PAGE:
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Discussion on: Tailwind. My experience using it for a month now.

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gsarig profile image
Giorgos Sarigiannidis • Edited on

Long ago I've decided that CSS frameworks arent for me, and the main reasons for that are:

  • I don't like the messy markup they force you to write.
  • If you need to implement a rather complicated design from an XD, PSD or whatever, a framework can even become an obstacle.
  • Too much unused styles that you have to load anyway.
  • If I return to an old project and in the meantime I've switched frameworks, remembering the old framework's conventions can be annoyingly hard. The same goes if I have to pass my work to somebody else, and that somebody uses a different framework. Using vanilla CSS seems much more future-proof and flexible.
  • When I used to use Bootstrap, something felt wrong to me. Instead of learning CSS, I tried to learn the logic of a framework, often forgetting what is under the hood and how to write actual CSS.
  • CSS has so many exciting developments (variables, grid, flexbox etc) and IE use is fading, so using a framework doesn't save me from as much trouble as before. To me, spending time learning a framework simply doesn't seem to worth it anymore.
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patriscus profile image
Patrick Ahmetovic Author • Edited on

Valid points, thanks for sharing them. I can certainly understand why you would rather omit the usage of a framework. However, as of now I'm still enjoying the process of experimenting with it but I am curious to see how my opinions & views will change in the future.

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Nicolas Hervé

The third point is not a problem with purgecss that strip unused CSS.

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Dillon Headley • Edited on

But there is the problem of adding more tools to your tools. More setup, more reading docs, more breaking points with version changes etc

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hnicolas profile image
Nicolas Hervé

Si I suppose that you don't use autoprefixer for the same reason. Sure vanilla CSS is great but have a good time remembering all vendor specific prefixes. This will also reduce your CSS readability a lot...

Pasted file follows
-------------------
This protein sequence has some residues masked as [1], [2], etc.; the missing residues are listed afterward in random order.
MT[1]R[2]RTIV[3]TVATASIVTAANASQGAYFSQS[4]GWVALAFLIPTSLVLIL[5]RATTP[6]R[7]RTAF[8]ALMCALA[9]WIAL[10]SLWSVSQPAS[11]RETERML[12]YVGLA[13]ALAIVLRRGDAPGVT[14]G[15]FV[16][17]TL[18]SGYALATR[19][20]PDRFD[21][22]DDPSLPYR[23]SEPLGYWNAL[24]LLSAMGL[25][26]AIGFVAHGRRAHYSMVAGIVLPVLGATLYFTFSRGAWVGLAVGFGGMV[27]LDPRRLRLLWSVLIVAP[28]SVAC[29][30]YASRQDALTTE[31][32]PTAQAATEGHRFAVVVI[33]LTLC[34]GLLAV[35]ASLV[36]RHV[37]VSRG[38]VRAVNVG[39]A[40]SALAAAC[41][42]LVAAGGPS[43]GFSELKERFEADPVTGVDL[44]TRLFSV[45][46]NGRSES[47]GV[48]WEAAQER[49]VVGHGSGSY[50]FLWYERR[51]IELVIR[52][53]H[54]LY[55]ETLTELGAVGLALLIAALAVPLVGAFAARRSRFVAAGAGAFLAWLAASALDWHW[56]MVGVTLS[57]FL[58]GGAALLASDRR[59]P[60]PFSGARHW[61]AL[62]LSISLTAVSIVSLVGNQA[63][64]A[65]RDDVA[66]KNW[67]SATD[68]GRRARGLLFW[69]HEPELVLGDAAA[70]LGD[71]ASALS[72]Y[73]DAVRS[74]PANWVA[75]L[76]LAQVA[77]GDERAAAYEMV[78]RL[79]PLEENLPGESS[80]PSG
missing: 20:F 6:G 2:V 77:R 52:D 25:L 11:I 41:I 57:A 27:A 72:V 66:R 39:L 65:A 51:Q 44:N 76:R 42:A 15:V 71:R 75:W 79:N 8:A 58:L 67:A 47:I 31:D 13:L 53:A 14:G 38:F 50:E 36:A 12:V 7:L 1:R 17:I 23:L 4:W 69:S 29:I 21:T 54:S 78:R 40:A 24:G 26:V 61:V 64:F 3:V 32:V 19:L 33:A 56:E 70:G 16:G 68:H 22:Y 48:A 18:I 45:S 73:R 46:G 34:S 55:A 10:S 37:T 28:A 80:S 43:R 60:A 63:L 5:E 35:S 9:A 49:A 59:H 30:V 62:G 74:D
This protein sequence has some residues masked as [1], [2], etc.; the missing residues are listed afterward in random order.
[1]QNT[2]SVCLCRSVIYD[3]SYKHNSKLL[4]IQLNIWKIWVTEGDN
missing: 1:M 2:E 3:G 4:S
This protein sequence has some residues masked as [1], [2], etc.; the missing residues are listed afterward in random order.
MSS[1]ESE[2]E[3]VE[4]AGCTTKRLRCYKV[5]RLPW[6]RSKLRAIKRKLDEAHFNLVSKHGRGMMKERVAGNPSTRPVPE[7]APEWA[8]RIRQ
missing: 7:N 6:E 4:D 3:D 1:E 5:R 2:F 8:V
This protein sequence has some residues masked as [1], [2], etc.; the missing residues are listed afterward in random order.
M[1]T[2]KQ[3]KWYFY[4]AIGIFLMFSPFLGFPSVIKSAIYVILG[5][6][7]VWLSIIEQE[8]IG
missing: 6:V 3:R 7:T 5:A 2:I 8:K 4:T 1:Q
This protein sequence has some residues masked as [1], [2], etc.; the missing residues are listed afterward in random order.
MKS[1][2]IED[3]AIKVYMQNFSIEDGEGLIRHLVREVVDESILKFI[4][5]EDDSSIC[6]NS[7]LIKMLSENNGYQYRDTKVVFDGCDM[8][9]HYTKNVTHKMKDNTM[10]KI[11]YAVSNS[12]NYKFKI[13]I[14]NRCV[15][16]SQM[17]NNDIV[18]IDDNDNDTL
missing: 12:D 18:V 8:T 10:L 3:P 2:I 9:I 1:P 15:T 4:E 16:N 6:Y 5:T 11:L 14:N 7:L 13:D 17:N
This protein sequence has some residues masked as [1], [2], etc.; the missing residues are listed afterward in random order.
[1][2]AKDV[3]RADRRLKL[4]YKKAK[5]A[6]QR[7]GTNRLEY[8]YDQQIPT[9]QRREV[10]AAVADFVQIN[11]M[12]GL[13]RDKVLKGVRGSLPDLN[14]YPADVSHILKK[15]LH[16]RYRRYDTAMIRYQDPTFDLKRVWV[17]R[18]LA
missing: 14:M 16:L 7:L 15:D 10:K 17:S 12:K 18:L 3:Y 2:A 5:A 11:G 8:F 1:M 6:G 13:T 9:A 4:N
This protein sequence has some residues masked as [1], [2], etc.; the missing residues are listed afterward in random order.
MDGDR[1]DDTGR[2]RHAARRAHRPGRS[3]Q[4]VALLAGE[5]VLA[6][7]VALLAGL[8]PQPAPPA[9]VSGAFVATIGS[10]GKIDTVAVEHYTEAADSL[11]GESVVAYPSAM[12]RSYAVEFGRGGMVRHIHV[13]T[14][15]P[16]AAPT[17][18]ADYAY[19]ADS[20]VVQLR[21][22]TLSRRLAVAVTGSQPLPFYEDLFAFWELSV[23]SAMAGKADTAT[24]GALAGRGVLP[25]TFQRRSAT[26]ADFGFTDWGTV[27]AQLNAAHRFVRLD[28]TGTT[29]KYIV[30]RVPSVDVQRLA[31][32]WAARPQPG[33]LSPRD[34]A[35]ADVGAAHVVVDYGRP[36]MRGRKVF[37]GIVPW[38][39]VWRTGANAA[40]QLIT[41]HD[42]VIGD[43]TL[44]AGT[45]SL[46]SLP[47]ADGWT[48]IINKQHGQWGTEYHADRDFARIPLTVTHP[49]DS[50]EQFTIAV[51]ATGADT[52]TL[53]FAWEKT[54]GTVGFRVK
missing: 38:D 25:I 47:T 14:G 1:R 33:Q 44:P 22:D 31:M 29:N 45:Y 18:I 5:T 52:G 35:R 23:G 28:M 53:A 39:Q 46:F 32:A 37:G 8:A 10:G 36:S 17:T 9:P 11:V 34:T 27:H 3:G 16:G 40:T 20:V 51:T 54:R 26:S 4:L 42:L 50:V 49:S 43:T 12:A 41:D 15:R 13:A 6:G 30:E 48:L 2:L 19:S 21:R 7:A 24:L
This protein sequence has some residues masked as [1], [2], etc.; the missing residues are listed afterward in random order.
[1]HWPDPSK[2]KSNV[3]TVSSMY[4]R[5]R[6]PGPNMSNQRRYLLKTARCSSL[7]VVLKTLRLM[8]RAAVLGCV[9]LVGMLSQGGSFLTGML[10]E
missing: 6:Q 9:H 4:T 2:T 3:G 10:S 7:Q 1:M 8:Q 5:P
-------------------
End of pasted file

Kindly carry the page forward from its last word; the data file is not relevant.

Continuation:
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Dillon Headley

It depends on the target browsers and project size, so no not always. For modern browsers it does little and vendor prefixes are being phased out of modern specs like grid. I’m not against tools. But there is a cost to each tool you add to a project. Adding blindly will bite you later

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Ben Sinclair

I've never understood how these tools are supposed to work. Even if you brute-force it by scraping the entire site you're going to miss a lot of dynamic classes added by ajax or rich text editors and such.

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Srđan Međo

I came to same conclusion some time ago.

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Rahul

I can relate to these points. I agree with the original post that CSS can be hard to manage and organize as a project grows. However, as a UI designer, I like to design what I want to make before I make it. Once I am done, I always struggle to stick to my original design when using a CSS framework. Using CSS frameworks in my opinion is nice when I don't have a design in mind and I just want to cram together whatever I can find, but when I am following a design, I am trying to get the finer details accurate. When I am trying to get the details right, it's just a headache for me to figure out how to do that with the CSS framework I am using. As you said, it's more like learning the logic of a framework, and it becomes an obstacle.

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gsarig profile image
Giorgos Sarigiannidis • Edited on

I fully understand what you are saying about the usefulness of a framework when you don't have a design in mind or when you are prototyping. That's a scenario where I might consider using some framework too, as long as it didn't have a steep learning curve.

With my original post, I didn't mean to say that frameworks are inherently bad, but that they simply don't meet my personal requirements. Writing vanilla CSS has a few challenges of its own, but to me dedicating some time for it is worth it, as it is a knowledge that stays. On the other hand, if you dedicate time learning a framework and then move to the next framework, the hours that you spend learning the old one seem like wasted time, as they are of no use anymore.

Some time ago I had written a post of my own explaining those views of mine in more detail, for anyone interested.

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Furkan Kartal

Your 5th point was actually the opposite for me. I hated css and never really grasped it fully. But css frameworks (tailwind in this case) taught me the logic behind css without all that bloated codes. And that at the end helped me learn css. I agree with all the other points you've made, but I would suggest tailwind to everyone just because of this one reason that it may help them understand the logic behind css easier.

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Jordan Brennan • Edited on

I share some similar feelings about it all. I've gone back and forth over the years and now I think large, bloated UI frameworks have had their day and it's time to get back to small, simple, balanced. I'm building my own out of desperation for something genuinely small and easy.